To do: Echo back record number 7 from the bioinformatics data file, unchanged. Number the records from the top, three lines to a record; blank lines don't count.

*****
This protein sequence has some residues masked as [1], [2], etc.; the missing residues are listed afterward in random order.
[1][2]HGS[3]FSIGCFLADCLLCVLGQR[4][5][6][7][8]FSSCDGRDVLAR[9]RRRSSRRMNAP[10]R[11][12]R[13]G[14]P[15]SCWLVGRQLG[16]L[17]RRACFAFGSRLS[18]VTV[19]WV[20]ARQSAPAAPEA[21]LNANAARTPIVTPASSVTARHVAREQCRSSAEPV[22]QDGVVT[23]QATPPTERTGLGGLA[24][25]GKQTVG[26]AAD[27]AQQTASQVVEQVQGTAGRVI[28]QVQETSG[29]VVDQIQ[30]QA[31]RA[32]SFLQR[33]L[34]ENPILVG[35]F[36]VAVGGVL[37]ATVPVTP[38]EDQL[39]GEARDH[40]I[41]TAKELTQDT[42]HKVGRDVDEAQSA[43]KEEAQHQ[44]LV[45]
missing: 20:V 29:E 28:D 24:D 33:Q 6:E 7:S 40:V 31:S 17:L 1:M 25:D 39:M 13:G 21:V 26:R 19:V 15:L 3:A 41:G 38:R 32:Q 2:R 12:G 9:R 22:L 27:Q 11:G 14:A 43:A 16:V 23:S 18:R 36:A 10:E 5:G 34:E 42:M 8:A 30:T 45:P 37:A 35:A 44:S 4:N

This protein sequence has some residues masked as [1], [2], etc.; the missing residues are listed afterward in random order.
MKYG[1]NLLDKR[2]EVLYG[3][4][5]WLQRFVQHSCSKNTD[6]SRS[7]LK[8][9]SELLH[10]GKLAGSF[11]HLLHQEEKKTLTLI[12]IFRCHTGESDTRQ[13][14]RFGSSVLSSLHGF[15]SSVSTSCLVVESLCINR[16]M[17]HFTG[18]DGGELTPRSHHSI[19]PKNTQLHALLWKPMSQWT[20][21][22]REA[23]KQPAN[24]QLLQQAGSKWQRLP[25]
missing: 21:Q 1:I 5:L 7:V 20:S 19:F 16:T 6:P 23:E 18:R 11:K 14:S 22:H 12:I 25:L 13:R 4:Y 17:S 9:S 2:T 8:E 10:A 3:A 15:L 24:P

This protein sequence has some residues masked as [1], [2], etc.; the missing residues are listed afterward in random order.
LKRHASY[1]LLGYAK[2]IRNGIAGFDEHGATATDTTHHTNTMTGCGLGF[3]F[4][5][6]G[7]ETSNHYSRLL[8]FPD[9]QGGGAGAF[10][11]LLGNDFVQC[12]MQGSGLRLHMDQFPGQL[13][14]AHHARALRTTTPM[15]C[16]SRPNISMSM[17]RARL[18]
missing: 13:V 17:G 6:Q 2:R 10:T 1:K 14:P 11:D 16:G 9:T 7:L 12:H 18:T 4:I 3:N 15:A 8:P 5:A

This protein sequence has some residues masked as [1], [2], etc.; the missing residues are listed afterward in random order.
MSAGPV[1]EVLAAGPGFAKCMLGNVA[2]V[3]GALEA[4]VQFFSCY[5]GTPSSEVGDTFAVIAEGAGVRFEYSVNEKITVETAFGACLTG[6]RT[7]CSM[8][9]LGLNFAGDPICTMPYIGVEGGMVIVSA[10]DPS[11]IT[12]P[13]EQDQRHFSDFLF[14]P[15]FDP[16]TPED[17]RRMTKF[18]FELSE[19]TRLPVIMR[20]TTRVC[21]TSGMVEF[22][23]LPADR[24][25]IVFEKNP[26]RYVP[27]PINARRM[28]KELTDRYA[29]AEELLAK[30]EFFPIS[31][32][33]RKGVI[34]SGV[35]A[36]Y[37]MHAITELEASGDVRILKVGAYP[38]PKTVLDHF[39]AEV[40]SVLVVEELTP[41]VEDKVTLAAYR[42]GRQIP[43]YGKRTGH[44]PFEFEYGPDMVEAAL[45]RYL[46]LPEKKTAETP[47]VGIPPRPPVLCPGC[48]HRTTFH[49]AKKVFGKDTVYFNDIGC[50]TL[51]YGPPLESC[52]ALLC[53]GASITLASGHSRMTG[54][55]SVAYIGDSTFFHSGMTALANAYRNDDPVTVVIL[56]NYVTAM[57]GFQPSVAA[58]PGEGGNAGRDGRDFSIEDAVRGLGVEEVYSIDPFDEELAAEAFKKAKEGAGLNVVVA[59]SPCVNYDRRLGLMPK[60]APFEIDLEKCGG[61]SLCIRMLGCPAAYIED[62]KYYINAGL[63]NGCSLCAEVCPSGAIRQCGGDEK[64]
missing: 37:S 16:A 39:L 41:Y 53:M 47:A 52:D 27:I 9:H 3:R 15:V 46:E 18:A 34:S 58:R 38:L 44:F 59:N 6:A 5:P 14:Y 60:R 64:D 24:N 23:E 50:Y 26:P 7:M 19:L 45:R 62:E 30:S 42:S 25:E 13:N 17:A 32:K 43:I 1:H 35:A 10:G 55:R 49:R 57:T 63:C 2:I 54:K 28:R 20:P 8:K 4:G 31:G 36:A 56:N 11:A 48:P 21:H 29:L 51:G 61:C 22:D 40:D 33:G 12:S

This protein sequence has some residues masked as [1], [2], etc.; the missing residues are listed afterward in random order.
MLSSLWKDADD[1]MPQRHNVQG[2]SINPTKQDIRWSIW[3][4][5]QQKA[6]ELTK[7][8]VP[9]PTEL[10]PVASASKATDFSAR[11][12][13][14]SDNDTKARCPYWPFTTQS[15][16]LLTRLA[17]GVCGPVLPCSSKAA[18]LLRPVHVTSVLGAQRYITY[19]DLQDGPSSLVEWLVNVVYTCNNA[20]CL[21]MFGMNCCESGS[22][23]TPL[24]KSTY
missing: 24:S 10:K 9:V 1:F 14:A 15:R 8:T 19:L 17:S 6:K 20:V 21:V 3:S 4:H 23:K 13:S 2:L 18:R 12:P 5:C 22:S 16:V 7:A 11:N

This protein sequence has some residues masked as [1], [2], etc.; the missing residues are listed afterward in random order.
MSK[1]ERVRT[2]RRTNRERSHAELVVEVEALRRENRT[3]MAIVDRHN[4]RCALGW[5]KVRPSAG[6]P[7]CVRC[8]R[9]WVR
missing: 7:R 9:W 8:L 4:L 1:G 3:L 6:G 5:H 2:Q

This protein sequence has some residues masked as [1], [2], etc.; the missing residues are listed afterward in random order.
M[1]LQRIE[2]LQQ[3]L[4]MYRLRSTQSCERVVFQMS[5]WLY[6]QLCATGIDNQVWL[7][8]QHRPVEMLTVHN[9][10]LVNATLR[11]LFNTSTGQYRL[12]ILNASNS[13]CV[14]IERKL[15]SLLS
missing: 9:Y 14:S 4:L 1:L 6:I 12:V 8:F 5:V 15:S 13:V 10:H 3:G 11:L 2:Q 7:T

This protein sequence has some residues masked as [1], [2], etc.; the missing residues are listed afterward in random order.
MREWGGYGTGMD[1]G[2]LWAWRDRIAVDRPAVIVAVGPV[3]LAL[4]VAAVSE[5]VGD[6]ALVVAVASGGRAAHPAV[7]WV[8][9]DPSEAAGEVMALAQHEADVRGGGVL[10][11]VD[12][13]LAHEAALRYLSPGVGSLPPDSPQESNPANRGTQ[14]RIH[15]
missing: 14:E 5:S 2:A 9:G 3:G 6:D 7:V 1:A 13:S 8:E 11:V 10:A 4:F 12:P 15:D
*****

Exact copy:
This protein sequence has some residues masked as [1], [2], etc.; the missing residues are listed afterward in random order.
M[1]LQRIE[2]LQQ[3]L[4]MYRLRSTQSCERVVFQMS[5]WLY[6]QLCATGIDNQVWL[7][8]QHRPVEMLTVHN[9][10]LVNATLR[11]LFNTSTGQYRL[12]ILNASNS[13]CV[14]IERKL[15]SLLS
missing: 9:Y 14:S 4:L 1:L 6:I 12:V 8:F 5:V 15:S 13:V 10:H 3:G 11:L 2:Q 7:T